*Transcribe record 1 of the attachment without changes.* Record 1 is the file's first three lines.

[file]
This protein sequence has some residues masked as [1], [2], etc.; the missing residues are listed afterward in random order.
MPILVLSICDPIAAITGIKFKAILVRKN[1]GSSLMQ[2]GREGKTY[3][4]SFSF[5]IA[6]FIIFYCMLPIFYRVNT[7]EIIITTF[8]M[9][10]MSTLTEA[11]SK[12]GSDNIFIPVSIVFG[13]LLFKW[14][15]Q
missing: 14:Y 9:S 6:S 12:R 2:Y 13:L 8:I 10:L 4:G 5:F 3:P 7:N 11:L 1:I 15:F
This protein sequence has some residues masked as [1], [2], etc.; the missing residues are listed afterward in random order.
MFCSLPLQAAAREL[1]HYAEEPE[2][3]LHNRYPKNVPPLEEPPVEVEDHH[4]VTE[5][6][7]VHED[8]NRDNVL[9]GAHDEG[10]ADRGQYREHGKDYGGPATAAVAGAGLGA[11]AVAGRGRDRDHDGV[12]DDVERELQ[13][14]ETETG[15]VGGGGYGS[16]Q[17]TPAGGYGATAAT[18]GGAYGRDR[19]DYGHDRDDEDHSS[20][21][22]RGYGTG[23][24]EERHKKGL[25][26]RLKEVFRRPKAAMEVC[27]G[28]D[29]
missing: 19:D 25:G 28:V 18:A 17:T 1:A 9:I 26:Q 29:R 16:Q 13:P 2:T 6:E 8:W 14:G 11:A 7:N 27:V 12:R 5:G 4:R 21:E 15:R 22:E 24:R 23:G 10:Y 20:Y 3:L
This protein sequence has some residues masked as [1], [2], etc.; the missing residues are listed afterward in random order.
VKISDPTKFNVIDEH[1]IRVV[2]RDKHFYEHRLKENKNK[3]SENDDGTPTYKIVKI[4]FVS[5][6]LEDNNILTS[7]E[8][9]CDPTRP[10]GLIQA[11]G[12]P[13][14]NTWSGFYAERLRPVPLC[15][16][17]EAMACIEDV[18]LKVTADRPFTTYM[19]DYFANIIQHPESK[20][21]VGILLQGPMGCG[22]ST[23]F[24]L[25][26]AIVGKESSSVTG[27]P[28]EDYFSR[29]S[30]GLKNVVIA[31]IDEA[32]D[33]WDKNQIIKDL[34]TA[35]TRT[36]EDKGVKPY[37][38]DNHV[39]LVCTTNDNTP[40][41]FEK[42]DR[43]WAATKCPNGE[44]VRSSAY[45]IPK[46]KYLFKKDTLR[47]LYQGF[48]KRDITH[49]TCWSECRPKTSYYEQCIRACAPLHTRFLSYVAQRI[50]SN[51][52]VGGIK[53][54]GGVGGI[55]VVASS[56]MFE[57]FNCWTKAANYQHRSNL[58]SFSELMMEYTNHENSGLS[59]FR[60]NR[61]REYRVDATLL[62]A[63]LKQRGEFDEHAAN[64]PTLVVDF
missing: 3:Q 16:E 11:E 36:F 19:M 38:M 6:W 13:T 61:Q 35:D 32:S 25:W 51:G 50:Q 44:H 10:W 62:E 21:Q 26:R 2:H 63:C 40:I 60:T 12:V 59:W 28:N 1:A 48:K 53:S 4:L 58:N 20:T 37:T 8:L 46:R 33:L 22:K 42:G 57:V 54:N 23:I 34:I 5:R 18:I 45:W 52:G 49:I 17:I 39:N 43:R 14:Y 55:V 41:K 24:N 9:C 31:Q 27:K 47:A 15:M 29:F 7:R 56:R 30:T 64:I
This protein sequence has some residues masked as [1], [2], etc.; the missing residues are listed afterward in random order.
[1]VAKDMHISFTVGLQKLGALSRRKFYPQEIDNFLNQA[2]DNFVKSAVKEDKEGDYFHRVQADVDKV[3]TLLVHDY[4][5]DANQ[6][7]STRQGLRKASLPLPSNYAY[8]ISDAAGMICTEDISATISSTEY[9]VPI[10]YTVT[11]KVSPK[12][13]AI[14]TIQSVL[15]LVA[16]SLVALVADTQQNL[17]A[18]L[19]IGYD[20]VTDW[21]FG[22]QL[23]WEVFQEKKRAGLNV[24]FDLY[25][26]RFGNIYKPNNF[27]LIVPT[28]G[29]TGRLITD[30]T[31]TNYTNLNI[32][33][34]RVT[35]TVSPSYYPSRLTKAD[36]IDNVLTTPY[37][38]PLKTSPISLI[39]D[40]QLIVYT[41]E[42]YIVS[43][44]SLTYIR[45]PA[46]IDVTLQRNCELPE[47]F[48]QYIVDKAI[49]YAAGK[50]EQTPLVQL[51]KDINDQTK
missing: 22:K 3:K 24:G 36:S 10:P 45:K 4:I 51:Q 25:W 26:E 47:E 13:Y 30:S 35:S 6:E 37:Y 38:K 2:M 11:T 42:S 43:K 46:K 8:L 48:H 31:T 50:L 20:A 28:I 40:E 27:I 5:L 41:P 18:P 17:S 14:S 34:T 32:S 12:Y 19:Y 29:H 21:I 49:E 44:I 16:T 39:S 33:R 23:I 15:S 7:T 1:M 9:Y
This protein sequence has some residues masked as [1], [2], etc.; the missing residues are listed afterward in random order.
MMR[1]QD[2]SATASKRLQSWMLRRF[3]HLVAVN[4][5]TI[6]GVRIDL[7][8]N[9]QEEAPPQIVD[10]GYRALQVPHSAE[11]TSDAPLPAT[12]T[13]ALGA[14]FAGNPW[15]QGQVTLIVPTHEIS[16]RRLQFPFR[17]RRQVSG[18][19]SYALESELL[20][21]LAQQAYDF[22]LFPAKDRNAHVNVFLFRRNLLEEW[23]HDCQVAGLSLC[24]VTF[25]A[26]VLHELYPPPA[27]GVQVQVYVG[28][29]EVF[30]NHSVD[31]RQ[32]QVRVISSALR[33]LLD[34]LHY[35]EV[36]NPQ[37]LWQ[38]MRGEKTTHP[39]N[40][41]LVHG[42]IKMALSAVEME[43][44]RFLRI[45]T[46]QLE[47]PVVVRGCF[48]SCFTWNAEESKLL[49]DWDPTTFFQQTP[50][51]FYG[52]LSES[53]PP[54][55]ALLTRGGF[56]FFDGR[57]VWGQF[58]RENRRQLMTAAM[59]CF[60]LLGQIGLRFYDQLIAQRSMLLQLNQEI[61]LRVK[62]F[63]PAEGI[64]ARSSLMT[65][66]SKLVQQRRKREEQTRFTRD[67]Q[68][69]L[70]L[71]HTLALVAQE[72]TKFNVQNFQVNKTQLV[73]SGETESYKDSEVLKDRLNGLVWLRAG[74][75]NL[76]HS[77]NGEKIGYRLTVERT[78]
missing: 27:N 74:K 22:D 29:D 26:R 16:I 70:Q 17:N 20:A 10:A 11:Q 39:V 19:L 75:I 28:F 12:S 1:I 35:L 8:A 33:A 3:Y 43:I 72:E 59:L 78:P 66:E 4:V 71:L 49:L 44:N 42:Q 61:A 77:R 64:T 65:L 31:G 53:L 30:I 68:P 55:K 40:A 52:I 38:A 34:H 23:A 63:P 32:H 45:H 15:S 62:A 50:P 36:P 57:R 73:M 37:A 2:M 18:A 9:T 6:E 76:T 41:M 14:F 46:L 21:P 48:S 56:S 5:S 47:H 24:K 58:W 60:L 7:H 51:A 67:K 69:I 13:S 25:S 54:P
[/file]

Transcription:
This protein sequence has some residues masked as [1], [2], etc.; the missing residues are listed afterward in random order.
MPILVLSICDPIAAITGIKFKAILVRKN[1]GSSLMQ[2]GREGKTY[3][4]SFSF[5]IA[6]FIIFYCMLPIFYRVNT[7]EIIITTF[8]M[9][10]MSTLTEA[11]SK[12]GSDNIFIPVSIVFG[13]LLFKW[14][15]Q
missing: 14:Y 9:S 6:S 12:R 2:Y 13:L 8:I 10:L 4:G 5:F 3:P 7:N 11:L 1:I 15:F